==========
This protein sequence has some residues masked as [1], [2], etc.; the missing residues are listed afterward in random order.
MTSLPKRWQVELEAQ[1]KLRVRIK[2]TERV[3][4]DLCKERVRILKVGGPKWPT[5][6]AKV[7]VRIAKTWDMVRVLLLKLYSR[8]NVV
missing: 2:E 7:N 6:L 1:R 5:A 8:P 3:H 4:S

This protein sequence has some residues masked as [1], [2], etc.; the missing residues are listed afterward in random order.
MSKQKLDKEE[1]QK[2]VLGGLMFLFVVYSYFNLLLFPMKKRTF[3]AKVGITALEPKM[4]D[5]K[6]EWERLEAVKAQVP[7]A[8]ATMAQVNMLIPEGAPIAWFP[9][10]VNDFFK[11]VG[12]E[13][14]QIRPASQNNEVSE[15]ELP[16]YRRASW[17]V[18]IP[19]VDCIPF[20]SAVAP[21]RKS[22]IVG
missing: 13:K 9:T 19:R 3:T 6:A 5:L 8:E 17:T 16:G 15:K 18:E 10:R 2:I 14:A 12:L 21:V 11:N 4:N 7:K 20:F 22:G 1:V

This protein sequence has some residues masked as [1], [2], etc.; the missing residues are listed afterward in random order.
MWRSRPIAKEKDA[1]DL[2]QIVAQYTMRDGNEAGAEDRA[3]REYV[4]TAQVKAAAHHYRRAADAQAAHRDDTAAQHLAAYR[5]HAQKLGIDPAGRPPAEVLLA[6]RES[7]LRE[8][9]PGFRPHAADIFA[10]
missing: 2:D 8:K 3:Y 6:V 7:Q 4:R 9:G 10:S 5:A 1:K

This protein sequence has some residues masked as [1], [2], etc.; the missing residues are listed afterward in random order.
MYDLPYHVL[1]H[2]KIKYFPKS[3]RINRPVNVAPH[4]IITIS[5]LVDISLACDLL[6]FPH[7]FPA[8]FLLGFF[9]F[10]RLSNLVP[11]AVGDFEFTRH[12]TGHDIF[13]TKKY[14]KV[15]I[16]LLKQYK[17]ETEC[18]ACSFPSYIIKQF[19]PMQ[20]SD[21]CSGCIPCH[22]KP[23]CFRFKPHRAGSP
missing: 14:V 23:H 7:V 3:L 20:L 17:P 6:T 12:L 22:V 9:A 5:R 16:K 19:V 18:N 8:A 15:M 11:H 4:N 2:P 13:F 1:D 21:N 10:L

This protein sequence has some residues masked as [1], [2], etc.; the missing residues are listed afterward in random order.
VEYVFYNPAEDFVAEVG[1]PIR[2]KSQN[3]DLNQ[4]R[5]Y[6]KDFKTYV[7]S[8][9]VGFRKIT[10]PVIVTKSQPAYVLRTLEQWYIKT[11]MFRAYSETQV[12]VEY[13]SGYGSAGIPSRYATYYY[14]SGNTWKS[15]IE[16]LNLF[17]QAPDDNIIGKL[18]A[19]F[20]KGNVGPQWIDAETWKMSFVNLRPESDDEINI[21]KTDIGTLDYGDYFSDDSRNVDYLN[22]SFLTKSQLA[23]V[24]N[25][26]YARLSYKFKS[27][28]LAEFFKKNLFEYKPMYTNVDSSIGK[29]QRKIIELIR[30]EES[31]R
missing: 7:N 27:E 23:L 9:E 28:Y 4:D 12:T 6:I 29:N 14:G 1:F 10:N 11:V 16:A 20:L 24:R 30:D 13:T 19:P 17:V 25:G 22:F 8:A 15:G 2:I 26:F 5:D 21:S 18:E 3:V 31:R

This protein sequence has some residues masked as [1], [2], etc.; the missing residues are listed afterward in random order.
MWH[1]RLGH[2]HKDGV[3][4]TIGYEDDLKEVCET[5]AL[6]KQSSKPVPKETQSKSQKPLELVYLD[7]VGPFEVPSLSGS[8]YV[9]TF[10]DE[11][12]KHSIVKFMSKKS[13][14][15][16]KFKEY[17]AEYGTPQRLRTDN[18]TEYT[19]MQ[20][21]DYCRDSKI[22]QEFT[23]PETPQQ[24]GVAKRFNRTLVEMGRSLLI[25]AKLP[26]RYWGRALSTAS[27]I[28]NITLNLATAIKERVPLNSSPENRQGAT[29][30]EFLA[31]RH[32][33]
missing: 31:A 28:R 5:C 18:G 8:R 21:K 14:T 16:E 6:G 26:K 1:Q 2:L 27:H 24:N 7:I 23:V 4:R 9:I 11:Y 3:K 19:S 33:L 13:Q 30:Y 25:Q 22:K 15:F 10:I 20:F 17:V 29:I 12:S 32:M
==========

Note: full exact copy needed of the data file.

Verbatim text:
This protein sequence has some residues masked as [1], [2], etc.; the missing residues are listed afterward in random order.
MTSLPKRWQVELEAQ[1]KLRVRIK[2]TERV[3][4]DLCKERVRILKVGGPKWPT[5][6]AKV[7]VRIAKTWDMVRVLLLKLYSR[8]NVV
missing: 2:E 7:N 6:L 1:R 5:A 8:P 3:H 4:S

This protein sequence has some residues masked as [1], [2], etc.; the missing residues are listed afterward in random order.
MSKQKLDKEE[1]QK[2]VLGGLMFLFVVYSYFNLLLFPMKKRTF[3]AKVGITALEPKM[4]D[5]K[6]EWERLEAVKAQVP[7]A[8]ATMAQVNMLIPEGAPIAWFP[9][10]VNDFFK[11]VG[12]E[13][14]QIRPASQNNEVSE[15]ELP[16]YRRASW[17]V[18]IP[19]VDCIPF[20]SAVAP[21]RKS[22]IVG
missing: 13:K 9:T 19:R 3:T 6:A 5:L 8:E 17:T 16:G 15:K 18:E 10:R 2:I 14:A 12:L 21:V 11:N 4:N 7:K 20:F 22:G 1:V

This protein sequence has some residues masked as [1], [2], etc.; the missing residues are listed afterward in random order.
MWRSRPIAKEKDA[1]DL[2]QIVAQYTMRDGNEAGAEDRA[3]REYV[4]TAQVKAAAHHYRRAADAQAAHRDDTAAQHLAAYR[5]HAQKLGIDPAGRPPAEVLLA[6]RES[7]LRE[8][9]PGFRPHAADIFA[10]
missing: 2:D 8:K 3:Y 6:V 7:Q 4:R 9:G 10:S 5:A 1:K

This protein sequence has some residues masked as [1], [2], etc.; the missing residues are listed afterward in random order.
MYDLPYHVL[1]H[2]KIKYFPKS[3]RINRPVNVAPH[4]IITIS[5]LVDISLACDLL[6]FPH[7]FPA[8]FLLGFF[9]F[10]RLSNLVP[11]AVGDFEFTRH[12]TGHDIF[13]TKKY[14]KV[15]I[16]LLKQYK[17]ETEC[18]ACSFPSYIIKQF[19]PMQ[20]SD[21]CSGCIPCH[22]KP[23]CFRFKPHRAGSP
missing: 14:V 23:H 7:V 3:L 20:L 17:P 6:T 12:L 22:V 9:A 5:R 16:K 19:V 18:N 8:A 15:M 11:H 4:N 2:P 13:F 1:D 21:N 10:L

This protein sequence has some residues masked as [1], [2], etc.; the missing residues are listed afterward in random order.
VEYVFYNPAEDFVAEVG[1]PIR[2]KSQN[3]DLNQ[4]R[5]Y[6]KDFKTYV[7]S[8][9]VGFRKIT[10]PVIVTKSQPAYVLRTLEQWYIKT[11]MFRAYSETQV[12]VEY[13]SGYGSAGIPSRYATYYY[14]SGNTWKS[15]IE[16]LNLF[17]QAPDDNIIGKL[18]A[19]F[20]KGNVGPQWIDAETWKMSFVNLRPESDDEINI[21]KTDIGTLDYGDYFSDDSRNVDYLN[22]SFLTKSQLA[23]V[24]N[25][26]YARLSYKFKS[27][28]LAEFFKKNLFEYKPMYTNVDSSIGK[29]QRKIIELIR[30]EES[31]R
missing: 7:N 27:E 23:L 9:E 28:Y 4:D 12:T 6:I 29:N 14:G 1:F 10:N 11:V 16:A 20:L 24:R 30:D 13:T 19:P 17:V 25:G 22:F 8:A 15:G 2:I 26:F 5:D 21:S 18:E 3:V 31:R

This protein sequence has some residues masked as [1], [2], etc.; the missing residues are listed afterward in random order.
MWH[1]RLGH[2]HKDGV[3][4]TIGYEDDLKEVCET[5]AL[6]KQSSKPVPKETQSKSQKPLELVYLD[7]VGPFEVPSLSGS[8]YV[9]TF[10]DE[11][12]KHSIVKFMSKKS[13][14][15][16]KFKEY[17]AEYGTPQRLRTDN[18]TEYT[19]MQ[20][21]DYCRDSKI[22]QEFT[23]PETPQQ[24]GVAKRFNRTLVEMGRSLLI[25]AKLP[26]RYWGRALSTAS[27]I[28]NITLNLATAIKERVPLNSSPENRQGAT[29][30]EFLA[31]RH[32][33]
missing: 31:A 28:R 5:C 18:G 8:R 21:K 14:T 16:E 6:G 26:K 1:Q 2:L 27:H 24:N 7:I 23:V 4:R 9:I 11:Y 3:K 19:S 33:L 13:Q 30:Y 25:Q 22:K 15:F 10:I 20:F 17:V 29:I 12:S 32:M